As important as any of the feast days commemorating the exalted saints of the Church is the feast day held annually on September 14 in special tribute to the cross of Jesus Christ, the reproduction of which is worn or displayed in every corner of the earth as a symbol of the mightiest faith in all the universe.
The two timbers on which the Messiah died to save the world, priceless beyond measure, form the most familiar and beloved symbol in a world full of symbols and emblems. For nearly three hundred years after his death the Cross was buried in obscurity, eventually to be salvaged through the efforts of a devout Byzantine emperor and his mother.
The Emperor Constantine the Great was not only the first Christian emperor, but, together with his mother, has been honoured with sainthood. His mother is honoured for her determined efforts in the cause of Christianity. It was Constantine who beheld a vision in the sky in which were emblazoned the words 'en touto Nika', translating into "In this Sign Conquer," etched across a brilliant cross of Jesus Christ.
Ordering that all the shields of his army bear the sign of the Cross, Constantine went on to subdue the enemies of the state and to establish the Christian faith, which has outlived his empire and will endure forever. Helen, the mother of Constantine and a saint of the Church, had the full support of her son when she decided to recover the cross of Christ, and although nearly three hundred years had elapsed since the Crucifixion, she was optimistic in her resolve to find the Cross and return it to the city of Constantinople.
After months of diligent search, painstakingly following every historic clue as to its whereabouts, Helen and her dedicated group of searchers discovered the Cross on 14 September 325 AD in the vicinity of Golgotha, where it had been buried in the dust of the centuries. On the spot where the Cross was discovered there was found to grow a hitherto unknown flower of rare beauty and fragrance which has been named Vasiliko (Basil), meaning the flower of royalty, out of respect to the Dowager Queen who led the expedition.
This flower, since that memorable day over 1600 years ago, has been the official flower of the Orthodox Christian Church and is in evidence when Clergymen engage in the age-old tradition of blessing homes or the waters on which seamen ply their trade.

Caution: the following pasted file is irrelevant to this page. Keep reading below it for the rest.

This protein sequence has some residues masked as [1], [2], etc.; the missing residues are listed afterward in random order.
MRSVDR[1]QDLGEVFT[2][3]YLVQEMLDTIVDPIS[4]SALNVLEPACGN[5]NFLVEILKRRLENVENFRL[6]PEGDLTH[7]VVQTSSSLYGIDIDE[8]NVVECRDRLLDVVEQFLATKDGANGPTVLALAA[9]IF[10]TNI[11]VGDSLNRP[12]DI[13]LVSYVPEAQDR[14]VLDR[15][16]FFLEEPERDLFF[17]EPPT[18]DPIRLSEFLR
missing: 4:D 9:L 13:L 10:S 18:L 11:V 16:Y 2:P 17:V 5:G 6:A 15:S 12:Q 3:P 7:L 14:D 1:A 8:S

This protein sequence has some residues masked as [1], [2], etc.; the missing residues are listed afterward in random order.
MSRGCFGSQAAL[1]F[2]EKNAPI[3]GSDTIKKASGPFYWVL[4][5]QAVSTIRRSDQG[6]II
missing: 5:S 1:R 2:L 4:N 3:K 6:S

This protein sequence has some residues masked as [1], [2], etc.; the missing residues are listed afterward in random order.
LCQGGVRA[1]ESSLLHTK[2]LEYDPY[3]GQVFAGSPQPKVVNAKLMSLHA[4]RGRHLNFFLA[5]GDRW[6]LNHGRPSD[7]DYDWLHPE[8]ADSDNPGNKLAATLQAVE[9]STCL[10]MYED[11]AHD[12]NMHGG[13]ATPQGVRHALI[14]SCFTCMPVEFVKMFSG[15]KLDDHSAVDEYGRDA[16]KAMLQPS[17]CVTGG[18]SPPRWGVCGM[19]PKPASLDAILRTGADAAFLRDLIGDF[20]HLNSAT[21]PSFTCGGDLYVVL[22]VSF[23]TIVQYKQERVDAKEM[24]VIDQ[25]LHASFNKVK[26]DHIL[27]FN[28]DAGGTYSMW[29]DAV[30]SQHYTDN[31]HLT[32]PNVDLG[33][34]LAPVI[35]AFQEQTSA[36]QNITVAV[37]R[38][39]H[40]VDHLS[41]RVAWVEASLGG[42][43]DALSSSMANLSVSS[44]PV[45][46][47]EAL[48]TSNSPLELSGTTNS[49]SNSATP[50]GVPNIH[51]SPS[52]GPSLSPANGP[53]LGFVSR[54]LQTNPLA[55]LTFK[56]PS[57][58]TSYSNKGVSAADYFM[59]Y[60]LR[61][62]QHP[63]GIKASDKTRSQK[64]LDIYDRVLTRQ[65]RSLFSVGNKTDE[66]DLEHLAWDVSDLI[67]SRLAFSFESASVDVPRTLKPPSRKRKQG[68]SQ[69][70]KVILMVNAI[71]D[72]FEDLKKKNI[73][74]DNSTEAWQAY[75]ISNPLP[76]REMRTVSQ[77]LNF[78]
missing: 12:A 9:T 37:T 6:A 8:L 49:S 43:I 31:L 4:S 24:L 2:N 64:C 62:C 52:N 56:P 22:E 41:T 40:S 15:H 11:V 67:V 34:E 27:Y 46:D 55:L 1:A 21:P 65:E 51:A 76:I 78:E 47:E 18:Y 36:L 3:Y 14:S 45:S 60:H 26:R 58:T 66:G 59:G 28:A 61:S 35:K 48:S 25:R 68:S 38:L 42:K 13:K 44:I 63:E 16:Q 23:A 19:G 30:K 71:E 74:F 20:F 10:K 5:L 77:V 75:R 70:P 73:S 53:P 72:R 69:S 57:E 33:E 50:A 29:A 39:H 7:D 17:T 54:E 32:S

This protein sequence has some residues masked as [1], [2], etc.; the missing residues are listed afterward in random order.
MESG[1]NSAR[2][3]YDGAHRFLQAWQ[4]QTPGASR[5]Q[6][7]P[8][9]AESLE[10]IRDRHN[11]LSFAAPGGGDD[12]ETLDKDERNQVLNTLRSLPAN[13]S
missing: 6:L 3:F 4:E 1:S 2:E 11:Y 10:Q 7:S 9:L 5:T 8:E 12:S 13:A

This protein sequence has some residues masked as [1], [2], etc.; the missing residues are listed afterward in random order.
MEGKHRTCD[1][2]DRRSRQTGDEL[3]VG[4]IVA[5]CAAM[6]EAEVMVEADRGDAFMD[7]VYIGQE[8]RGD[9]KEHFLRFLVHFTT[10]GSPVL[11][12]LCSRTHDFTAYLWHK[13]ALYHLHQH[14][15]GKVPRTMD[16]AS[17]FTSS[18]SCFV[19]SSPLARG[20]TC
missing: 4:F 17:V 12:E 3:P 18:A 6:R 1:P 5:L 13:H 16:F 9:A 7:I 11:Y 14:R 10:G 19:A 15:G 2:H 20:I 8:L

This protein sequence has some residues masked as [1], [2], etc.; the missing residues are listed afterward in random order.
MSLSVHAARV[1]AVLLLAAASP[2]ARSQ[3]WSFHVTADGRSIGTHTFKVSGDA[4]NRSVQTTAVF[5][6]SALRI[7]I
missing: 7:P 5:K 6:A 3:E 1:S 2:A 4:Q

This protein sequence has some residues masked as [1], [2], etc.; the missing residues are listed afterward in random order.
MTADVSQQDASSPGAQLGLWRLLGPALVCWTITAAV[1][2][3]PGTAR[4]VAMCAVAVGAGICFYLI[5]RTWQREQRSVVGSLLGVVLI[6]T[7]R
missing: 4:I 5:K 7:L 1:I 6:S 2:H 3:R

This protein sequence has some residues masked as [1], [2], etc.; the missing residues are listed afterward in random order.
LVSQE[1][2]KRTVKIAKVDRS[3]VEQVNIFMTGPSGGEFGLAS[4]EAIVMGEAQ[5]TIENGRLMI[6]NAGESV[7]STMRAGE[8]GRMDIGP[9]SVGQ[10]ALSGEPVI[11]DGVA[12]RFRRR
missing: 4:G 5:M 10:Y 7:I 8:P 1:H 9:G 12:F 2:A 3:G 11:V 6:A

Helen afterwards made countless pilgrimages to the Holy Land and was responsible for the establishment of churches at the sites of the Nativity, Holy Sepulchre, Ascension, and at many other places. For the next three hundred years the Cross stayed in the possession of the Christians in Jerusalem, but after a series of forays the city of Jerusalem was captured by the Persians in 614 AD and the Cross fell into the hands of an enemy that for years prior and since has scoffed at the faith of Jesus Christ.
Several attempts were made by devout and bold Christians to recover the precious Cross, but they were no match for the Persian hordes. Finally, the Byzantine Emperor Heraklios, in the tradition of his ancestor Constantine, amassed an army of size and equipment to match that of the Persians, and after months of planning, launched an attack on the Holy City - but with no immediate success.
What the Persians lacked in faith they made up for in numbers of trained warriors who respected nothing but the sword, and because of this relentless defence the tide of battle wavered over an agonising fifteen years until at last the Christian forces broke through the Persian defences and regained control of the Holy City and its priceless treasure. The successful outcome of the campaign is celebrated jointly with the finding of the Cross by St. Helen on September 14, and the veneration of the Precious and Life-giving Cross is again celebrated by Christians on the Third Sunday of Lent.
With the sign of the Cross so much in evidence in the daily life of a Christian, the celebration seems to extend over every minute of every day of every year, but the official days underscore the magnitude of the Cross in the Christian concept. With the perilous conditions prevalent in a land where the fortunes of a menaced society were subject to sudden change and mood, depending on who held the upper hand, the Fathers of the Church decided to divide the Cross into small sections, thereafter to repose in the safety of the great spiritual centres of Constantinople, Mt. Athos, Alexandria, Rome, and Antioch.